April has been deemed the Month of the Military Child. This is a special time to recognize the children of military families and veterans for their resiliency and sacrifices they too have made.
Unlike most children, the children of Canadian men and women in uniform often face more challenges. Military families are constantly on the move with the children having to leave schools, activities and their friends behind. Sometimes family members are absent for long periods of time for deployments and training exercises. For some of these families, change is the only constant thing in their lives.
Some of these children will take these changes with a grain of salt, thriving on them and even continuing the military service tradition within their family. Others may need more support. With a greater understanding from doctors and teachers, they have been able to help these children manage the stresses of military life when they arise. The Department of National Defence (DND) and Veterans Affairs Canada (VAC) have also been making efforts to strengthen resources for military families.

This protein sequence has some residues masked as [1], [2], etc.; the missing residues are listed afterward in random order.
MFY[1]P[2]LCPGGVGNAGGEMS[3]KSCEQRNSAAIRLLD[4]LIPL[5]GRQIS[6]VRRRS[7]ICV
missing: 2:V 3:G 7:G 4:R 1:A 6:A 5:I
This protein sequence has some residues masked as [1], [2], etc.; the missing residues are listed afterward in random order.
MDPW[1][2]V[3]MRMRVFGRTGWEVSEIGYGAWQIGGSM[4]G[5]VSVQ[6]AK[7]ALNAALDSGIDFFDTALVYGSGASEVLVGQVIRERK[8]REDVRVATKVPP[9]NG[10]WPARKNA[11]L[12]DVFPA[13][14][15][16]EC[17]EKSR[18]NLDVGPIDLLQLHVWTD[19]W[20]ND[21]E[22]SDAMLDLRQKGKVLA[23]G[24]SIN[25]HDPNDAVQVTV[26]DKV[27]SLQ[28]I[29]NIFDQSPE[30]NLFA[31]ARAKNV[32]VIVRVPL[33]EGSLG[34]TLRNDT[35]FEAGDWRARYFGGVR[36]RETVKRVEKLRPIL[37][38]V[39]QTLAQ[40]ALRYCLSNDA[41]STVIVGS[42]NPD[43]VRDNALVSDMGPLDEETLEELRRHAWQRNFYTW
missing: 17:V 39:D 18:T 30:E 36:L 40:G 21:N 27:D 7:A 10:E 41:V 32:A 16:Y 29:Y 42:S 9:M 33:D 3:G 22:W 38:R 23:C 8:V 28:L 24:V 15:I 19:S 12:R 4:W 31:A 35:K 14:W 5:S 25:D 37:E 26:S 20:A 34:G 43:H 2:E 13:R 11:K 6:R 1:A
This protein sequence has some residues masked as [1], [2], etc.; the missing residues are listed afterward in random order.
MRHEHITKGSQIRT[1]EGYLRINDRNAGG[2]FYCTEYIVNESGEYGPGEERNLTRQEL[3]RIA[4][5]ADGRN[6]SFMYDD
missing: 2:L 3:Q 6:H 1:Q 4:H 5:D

With 32 Military Family Resource Centres (MFRCs) located on bases across Canada and service points in the U.S., and Europe, they have been able to provide Canadian Armed Forces (CAF) families with programs, services, information, and referrals to local services and agencies.
Children’s programs, such as deployment workshops, can be accessed through the MFRC. The Canadian Government proudly supports recent improvements including the modernization of MFRCs and extending access to medically released CAF personnel and their families. These measures promise to have a positive impact on the children in the family.
The CAF’s Children’s Education Management program has been working hard to reduce the impact of relocation of schooling for military families at home and overseas since 1947. Since 2008, over 2,000 children of CAF members have participated in Support Our Troops National Summer Camps. VAC also provides educational assistance to eligible students who have lost a parent as a result of military service. These students receive monthly support up to four years, or 36 months of educational study.
Take this month to pay tribute to the children of military families. If you know one of these children, take the time to increase your knowledge and understanding of their unique circumstances. It takes a kind of courage to put on the uniform in service to the country, but another to share in that journey, wherever it may take you.